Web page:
Lola Brooks began her arts education at Pratt Institute and then went on to study with Jamie Bennett and Myra Mimlitsch-Gray at SUNY New Paltz. In 1996 Lola was included in the Talente exhibition in Munich and since then has participated in many gallery and museum shows around the country including Sparkle then Fade at the Tacoma Art Museum, Tacoma, Washington, and Heavy Metal at the National Museum of Women in the Arts in Washington DC. Lola is an artist who appropriates sentimental clichés of love and sentimentality and presents them in a way that begs us to reconsider their depth and power. Her use of stainless steel and gold toys with conventional beliefs about value, underpinning her ongoing obsession with material hierarchies. The Recipient of the Sienna Gallery Emerging Artist Award in 2002, Lola’s work has been reviewed and/or included in many publications including four of the Lark Books jewelry series; American Craft, Metalsmith, Ornament, Out, W, Vogue and BlackBook magazines. She has taught at the University of Georgia where she served as the Lamar Dodd Professorial Chair 2012-13, Cranbrook Academy of Art, Rhode Island School of Design, University of the Arts in Philadelphia, and SUNY New Paltz, as well as the 92nd St Y in NYC, Haystack and Penland School of Crafts. Her work can be found in the collections of the Samuel Dorsky Museum, New Paltz, NY, the Racine Museum of Art, Racine, Wisconsin, The Yale Gallery of Art, Yale University New Haven, CT, The Museum of Fine Arts Boston, the Museum of Art and Design, NYC as well as the Metropolitan Museum of Art, NYC.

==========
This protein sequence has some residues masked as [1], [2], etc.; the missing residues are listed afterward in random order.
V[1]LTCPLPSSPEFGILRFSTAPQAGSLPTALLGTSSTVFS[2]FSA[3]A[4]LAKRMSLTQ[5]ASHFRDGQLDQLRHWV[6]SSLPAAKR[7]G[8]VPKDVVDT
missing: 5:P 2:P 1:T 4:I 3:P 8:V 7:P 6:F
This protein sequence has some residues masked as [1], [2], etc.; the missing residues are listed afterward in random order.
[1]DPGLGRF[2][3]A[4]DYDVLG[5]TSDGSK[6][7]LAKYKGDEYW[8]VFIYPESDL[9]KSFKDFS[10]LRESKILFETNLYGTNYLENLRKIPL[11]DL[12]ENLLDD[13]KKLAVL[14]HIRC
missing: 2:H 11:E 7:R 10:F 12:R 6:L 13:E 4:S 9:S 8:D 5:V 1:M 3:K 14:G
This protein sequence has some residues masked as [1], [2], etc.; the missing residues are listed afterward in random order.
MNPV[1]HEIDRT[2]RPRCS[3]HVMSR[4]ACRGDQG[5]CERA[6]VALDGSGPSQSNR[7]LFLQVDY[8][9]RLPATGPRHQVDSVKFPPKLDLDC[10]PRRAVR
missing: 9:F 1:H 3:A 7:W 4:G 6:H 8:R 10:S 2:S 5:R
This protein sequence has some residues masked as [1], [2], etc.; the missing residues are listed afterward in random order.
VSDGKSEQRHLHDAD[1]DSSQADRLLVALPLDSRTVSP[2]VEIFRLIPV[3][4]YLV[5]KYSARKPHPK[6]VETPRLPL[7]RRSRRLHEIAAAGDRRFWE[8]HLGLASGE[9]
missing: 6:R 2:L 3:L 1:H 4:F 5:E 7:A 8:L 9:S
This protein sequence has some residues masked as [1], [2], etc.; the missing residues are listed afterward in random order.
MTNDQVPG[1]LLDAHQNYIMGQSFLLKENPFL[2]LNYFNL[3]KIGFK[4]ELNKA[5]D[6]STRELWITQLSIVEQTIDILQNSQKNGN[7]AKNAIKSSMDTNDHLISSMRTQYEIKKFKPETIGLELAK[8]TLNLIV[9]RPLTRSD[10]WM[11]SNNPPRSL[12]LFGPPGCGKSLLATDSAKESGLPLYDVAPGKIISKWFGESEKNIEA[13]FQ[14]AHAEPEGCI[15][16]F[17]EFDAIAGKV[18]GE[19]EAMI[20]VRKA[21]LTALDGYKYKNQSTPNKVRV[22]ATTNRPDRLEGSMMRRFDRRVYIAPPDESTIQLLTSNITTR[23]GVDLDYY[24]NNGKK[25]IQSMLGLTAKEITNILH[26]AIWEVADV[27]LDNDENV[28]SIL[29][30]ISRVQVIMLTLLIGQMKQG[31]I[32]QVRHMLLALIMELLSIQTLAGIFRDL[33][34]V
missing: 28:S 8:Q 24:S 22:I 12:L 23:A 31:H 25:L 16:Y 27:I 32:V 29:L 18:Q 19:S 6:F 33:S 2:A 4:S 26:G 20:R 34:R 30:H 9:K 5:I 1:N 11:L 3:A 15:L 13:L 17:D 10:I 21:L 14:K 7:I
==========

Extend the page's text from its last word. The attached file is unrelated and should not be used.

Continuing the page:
‘In Nirvana’s Valentines’ scourge, the conventions of romantic love take on nightmarish tones, leaving Kurt Cobain’s narrator “trapped for weeks” in his lover‘s “Heart Shaped Box.” For most of her life, the jeweler Lola Brooks shared his fear. “Romantic clichés,” she says, “left a bad taste in my mouth.” And then, one day she fell in love with “romance.” She was finishing an exercise in a wax-carving class and realized she was taken with the “big juicy cleave” of the heart she had just carved. A hip-hop fan, Brooks humorously drew a parallel to JLo’s butt. She remains smitten, and since 2008, the tropes of love in their most obvious forms have overrun her work. There are roses on hearts, bows on hearts, hearts on hearts. Fragonard would be proud. In Sentimental Foolery, her latest series, blood-red garnets set in heart-shaped bezels dangle from heart-shaped brooches. Even the reviled bubblegum pink has crept into her aesthetic, in pink vintage rhinestones and erotic bows coated in Pepto-Bismol enamel. “Even though [they] are like empty shells, I think there’s always tasty cream to suck from them,” she told me. – From Mimi Luse’s article in American Craft, Hard Core Romance: The Jewelry of Lola Brooks, January 2010.